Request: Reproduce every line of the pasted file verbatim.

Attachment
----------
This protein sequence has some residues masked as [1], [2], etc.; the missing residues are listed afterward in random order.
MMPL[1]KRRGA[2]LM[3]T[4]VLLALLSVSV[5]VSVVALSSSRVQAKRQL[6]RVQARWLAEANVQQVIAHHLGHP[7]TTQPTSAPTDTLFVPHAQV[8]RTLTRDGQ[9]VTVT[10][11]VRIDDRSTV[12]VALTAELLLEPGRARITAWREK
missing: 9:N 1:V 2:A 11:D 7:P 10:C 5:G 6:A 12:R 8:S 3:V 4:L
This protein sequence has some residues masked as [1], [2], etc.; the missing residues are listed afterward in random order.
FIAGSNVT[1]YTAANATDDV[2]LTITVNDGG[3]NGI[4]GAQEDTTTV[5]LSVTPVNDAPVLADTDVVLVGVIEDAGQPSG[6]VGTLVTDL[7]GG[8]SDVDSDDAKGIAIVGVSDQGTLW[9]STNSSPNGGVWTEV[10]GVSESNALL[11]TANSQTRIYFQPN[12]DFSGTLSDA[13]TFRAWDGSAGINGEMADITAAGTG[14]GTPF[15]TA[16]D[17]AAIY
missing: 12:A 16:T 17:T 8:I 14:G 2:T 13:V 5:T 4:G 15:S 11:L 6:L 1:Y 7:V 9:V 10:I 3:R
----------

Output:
This protein sequence has some residues masked as [1], [2], etc.; the missing residues are listed afterward in random order.
MMPL[1]KRRGA[2]LM[3]T[4]VLLALLSVSV[5]VSVVALSSSRVQAKRQL[6]RVQARWLAEANVQQVIAHHLGHP[7]TTQPTSAPTDTLFVPHAQV[8]RTLTRDGQ[9]VTVT[10][11]VRIDDRSTV[12]VALTAELLLEPGRARITAWREK
missing: 9:N 1:V 2:A 11:D 7:P 10:C 5:G 6:A 12:R 8:S 3:V 4:L
This protein sequence has some residues masked as [1], [2], etc.; the missing residues are listed afterward in random order.
FIAGSNVT[1]YTAANATDDV[2]LTITVNDGG[3]NGI[4]GAQEDTTTV[5]LSVTPVNDAPVLADTDVVLVGVIEDAGQPSG[6]VGTLVTDL[7]GG[8]SDVDSDDAKGIAIVGVSDQGTLW[9]STNSSPNGGVWTEV[10]GVSESNALL[11]TANSQTRIYFQPN[12]DFSGTLSDA[13]TFRAWDGSAGINGEMADITAAGTG[14]GTPF[15]TA[16]D[17]AAIY
missing: 12:A 16:T 17:T 8:I 14:G 2:T 13:V 5:T 4:G 15:S 11:L 6:L 1:Y 7:V 9:V 10:I 3:R